Resource: “DNR halts pines-to-potatoes conversion in central Minnesota”
Location: Central MN
The Star Tribune reported Sunday that the pines-to-potatoes conversion is part of a bigger, mostly invisible transformation in the watershed that drains into the Upper Mississippi River, a basin that supplies drinking water for 1.7 million people in the Twin Cities. Since 2006, about 275 square miles of natural land in the Upper Mississippi watershed has been converted to row-crop agriculture, according to a University of Minnesota analysis — much of it sandy soils and forests where no one ever expected to see farming.
The DNR estimates that North Dakota-based Offutt already has purchased about 12,000 acres of pine forests in northern Minnesota for conversion to irrigated cropland. A third of that land already has been converted and won’t be affected by the DNR review. Observers say the forest loss in the four counties could expand to include 42 square miles depending on how much more land Potlatch, the giant wood products manufacturer, sells to agriculture-minded buyers.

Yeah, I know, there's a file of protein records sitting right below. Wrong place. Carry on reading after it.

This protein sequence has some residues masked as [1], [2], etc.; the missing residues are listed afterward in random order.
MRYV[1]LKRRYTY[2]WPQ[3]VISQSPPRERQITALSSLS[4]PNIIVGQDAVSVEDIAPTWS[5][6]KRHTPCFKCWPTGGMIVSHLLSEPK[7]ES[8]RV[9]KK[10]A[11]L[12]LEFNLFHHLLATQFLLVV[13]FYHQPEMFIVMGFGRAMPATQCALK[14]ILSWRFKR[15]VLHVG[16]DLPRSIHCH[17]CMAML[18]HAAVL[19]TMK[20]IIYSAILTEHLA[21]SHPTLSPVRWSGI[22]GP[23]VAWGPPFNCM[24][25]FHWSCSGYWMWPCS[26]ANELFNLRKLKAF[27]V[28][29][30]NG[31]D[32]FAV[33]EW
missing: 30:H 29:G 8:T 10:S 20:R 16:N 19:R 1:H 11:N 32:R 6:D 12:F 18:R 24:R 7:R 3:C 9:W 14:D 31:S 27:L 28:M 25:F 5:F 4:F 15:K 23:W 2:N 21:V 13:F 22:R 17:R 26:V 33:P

The DNR said nitrate contamination in water, from fertilizer, is difficult to avoid when growing potatoes in sandy soils and that contamination could hurt groundwater, connected surface waters, fish, and other aquatic species. The cumulative volume of water being consumed also is a concern, as some municipalities in the region have already had to invest in deeper wells.
Landwehr also said the environmental worksheet will consider impacts of deforestation on the area’s wildlife. He said jackpine stands are a rare forest type in Minnesota, home to a number of unique species, including the goshawk and Blanding’s turtle.